Keyless Car Deaths On The Rise
A growing number of deaths and injuries are being attributed to the “keyless car,” a technological advance that allows drivers to start their automobiles without physically inserting a key in the ignition. The innovation was praised when it was first released as a way for drivers to avoid locking their keys in the vehicle; now, however, experts are concerned about the rising number of carbon monoxide poisonings that are associated with the technology. Some have even lobbied for federal regulators to investigate the issue.
Florida Leads the Nation in Keyless Car Deaths
Palm Beach County has the highest number of deaths related to keyless cars to date. Seven of the 21 people killed since 2009 were in Palm Beach County. Many others have been injured due to inhalation of carbon monoxide, both in Palm Beach County and elsewhere.
Most people have been injured or killed when they failed to realize that the car was still running even after being shut off through the keyless system. If the vehicle is in an enclosed garage attached to the dwelling, the driver could be unaware that dangerous carbon monoxide gas is building up in the space. If the driver or someone else enters the garage, he or she could be quickly overcome by the fumes. Prolonged inhalation of carbon monoxide gas could result in brain damage or death.
What Is Being Done About Keyless Car Systems?
While one lawsuit has already been filed in California against numerous car manufacturers regarding keyless car system injuries, some experts are content to let the federal government handle the situation. However, those waiting on the government to take action may be disappointed.
So far, the National Highway Traffic Safety Administration has delayed the development of rules for keyless entry systems that would require vehicle manufacturers to follow certain safety protocols. The NHTSA recently issued a statement that it would once again push back the formation of these rules indefinitely, igniting a storm of protest from safety advocates. Part of the problem is that advocates for regulation are not in agreement on what the government should require auto manufacturers to do; another part of the problem is that any solution is likely to be costly.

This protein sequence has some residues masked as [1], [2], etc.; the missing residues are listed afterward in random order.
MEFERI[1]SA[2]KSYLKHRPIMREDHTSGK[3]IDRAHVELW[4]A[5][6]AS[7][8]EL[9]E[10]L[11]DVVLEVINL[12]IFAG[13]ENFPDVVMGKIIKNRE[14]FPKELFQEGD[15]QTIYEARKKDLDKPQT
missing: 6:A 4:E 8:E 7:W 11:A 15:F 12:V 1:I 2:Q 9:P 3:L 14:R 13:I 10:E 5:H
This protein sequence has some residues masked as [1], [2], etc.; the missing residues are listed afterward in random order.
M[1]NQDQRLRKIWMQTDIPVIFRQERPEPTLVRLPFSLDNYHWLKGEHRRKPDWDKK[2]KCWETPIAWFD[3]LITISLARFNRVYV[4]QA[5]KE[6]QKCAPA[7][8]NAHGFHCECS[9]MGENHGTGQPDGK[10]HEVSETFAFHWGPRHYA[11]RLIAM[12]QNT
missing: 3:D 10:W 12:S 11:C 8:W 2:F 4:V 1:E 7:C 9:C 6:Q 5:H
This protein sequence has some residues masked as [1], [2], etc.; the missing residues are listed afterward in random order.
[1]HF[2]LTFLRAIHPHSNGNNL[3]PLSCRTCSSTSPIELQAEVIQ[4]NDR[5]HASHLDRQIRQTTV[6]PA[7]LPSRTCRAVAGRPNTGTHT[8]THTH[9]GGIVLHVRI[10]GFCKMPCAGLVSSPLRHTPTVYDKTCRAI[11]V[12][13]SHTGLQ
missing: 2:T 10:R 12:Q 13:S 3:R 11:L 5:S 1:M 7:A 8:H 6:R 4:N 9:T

Some manufacturers have taken the initiative to introduce safety features that minimize the risk of keyless car deaths, but many others have not. Calls have also been issued for increased driver education on the use of keyless entry systems, but this cannot guarantee that all drivers or their loved ones will be safe. So far, auto manufacturers have largely failed to take responsibility for the problem and have not installed safety features, such as audible driver alerts, that might contribute to fewer injuries.
What If I Am Injured In a Keyless Entry Vehicle Accident?
If you own a keyless entry vehicle, it is very important to take precautions to protect yourself and your family. Never leave the vehicle running in an enclosed garage. A good rule of thumb might be to leave the garage door open until you are sure that the engine has stopped.
If you or someone you love has been injured by a keyless entry vehicle, contact an injury attorney at David & Philpot, P.L. today. We are dedicated to helping victims protect their rights and obtain the compensation they deserve.